Commitment to Diversity

Friends and Visitors to Bethel, my warm greetings!

These pages offer interesting facts and plans about Diversity & Inclusion at Bethel College. But there’s a story, too. It’s in me.

chenoweth.gregg.bethel.presidentCheck my picture. Truth is, I am a living, breathing stereotype. No surprise a middle-aged, bald, sometimes-bespeckeled, white man presides over a Midwestern college! The guy in that photo is a second-generation college student who graduated with no college debt, and enjoyed an affluent, suburban childhood, full of opportunities. I had a happy, in-tact home. Dad owned a successful business. Mom was a teacher. Both grandfathers were pastors. For goodness’ sake, I was even quarterback of the football team, married a cute gal, had three kids, and set-up life with a white picket fence, literally! Even my son-in-law is All World. 

It’s an embarrassment of riches. Life is good. But it’s cliché.

While Bethel College has never been an exclusive or racially charged place, most of our institutional history was led by folks with my experience too. Historic photos in the halls of our administration building feature former board members, presidents, professors, and seminal leaders who look like me and had, in large measure, my life experience.

The problem for me, despite being raised in the church and practicing hospitality and generosity, was that my 20s were filled with thoughts of reverse discrimination. Quota-thinking in hiring, promotions, or admissions bugged me. I didn’t get it.

But many years ago, I converted in a couple of ways. First, the concerns of Diversity took residence in me. I lived in Korea, became custodial parent of a Korean high school imigrant to our home in the United States, visited a lot of countries, and got into relationship with friends of color in my town. I came to see contextual reasons – not just personal ones – which correlate to a flourishing or struggling life.

A far more important conversion, however, was my decision to follow the leadership of Christ. He put new eyes in me for what is His Kingdom and His people. He instructed disciples to seek that God’s will be done on Earth just as it is in Heaven. Imagine that! Since Scripture says that in Christ there is no longer Jew or Greek, man or woman, slave or free, your eyes and heart change. You don’t look at people, you see them as He does – enormously valuable, gifted, and called to fulfill a meaningful purpose. That changes everything. As we remove barriers to this flourishing, and enable everyone to maximize their potential in Christ, it brings Heaven to Earth in the here-and-now!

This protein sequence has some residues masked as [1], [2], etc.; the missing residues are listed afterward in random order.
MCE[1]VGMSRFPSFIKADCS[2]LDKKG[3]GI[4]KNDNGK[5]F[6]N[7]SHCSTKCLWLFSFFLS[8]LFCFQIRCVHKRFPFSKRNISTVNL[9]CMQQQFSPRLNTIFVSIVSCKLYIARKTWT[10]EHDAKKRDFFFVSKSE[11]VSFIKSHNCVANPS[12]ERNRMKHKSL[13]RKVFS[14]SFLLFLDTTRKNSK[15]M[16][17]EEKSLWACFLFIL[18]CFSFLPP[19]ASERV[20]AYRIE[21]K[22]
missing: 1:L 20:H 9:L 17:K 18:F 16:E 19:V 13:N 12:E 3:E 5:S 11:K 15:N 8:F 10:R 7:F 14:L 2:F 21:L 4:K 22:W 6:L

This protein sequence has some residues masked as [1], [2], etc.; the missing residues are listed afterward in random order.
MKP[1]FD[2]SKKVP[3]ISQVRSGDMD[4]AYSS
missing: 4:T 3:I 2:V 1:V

Bethel has done great work on this value for decades. Diversity & Inclusion probably isn’t a stark and grievous problem to fix, but a strength to serve. We haven’t failed, but surely aren’t finished in bringing Heaven to Earth. We don’t yet love perfectly across gender, race, and culture. But our aspirations can still define us. We have the will to see Heaven on Earth in greater measure. 

I want our students of color – now one out of every five Bethel students – to flourish. Others do, too. That’s why Diversity is an institutional value to help employees and students of color be truly welcomed into our community and Inclusion values that we help others remain to completely fulfill God’s best plan for their lives.

Redgina Hill leads us well in this aspiration. Join us!


Gregg A. Chenoweth, Ph.D.